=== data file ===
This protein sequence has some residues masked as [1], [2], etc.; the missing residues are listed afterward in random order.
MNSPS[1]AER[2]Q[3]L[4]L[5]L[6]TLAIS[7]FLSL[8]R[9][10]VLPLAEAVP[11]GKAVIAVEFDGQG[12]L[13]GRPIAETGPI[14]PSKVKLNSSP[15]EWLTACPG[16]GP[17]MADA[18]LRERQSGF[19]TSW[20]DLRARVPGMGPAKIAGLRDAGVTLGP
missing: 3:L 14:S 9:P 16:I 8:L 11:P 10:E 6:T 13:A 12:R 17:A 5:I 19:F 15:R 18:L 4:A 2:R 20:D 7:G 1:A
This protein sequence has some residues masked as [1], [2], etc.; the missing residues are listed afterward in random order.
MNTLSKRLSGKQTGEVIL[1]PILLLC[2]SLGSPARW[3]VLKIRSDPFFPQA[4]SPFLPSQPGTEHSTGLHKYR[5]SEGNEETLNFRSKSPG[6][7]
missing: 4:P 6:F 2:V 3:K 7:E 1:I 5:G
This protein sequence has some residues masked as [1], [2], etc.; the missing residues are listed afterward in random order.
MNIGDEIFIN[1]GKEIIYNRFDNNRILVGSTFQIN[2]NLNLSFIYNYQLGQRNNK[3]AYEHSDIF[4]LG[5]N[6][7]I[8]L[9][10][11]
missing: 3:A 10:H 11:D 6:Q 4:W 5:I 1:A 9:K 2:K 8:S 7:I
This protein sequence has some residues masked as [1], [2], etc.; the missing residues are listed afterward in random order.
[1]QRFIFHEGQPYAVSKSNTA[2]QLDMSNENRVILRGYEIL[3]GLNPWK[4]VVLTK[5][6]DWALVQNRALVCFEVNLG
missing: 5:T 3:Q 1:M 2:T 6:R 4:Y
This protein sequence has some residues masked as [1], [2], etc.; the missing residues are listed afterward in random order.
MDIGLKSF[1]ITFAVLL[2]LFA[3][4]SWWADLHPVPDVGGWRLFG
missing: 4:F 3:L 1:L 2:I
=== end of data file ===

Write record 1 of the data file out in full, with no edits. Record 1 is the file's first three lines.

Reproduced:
This protein sequence has some residues masked as [1], [2], etc.; the missing residues are listed afterward in random order.
MNSPS[1]AER[2]Q[3]L[4]L[5]L[6]TLAIS[7]FLSL[8]R[9][10]VLPLAEAVP[11]GKAVIAVEFDGQG[12]L[13]GRPIAETGPI[14]PSKVKLNSSP[15]EWLTACPG[16]GP[17]MADA[18]LRERQSGF[19]TSW[20]DLRARVPGMGPAKIAGLRDAGVTLGP
missing: 3:L 14:S 9:P 16:I 8:L 11:P 10:E 6:T 13:A 12:R 17:A 5:I 19:F 15:R 18:L 4:A 2:R 20:D 7:G 1:A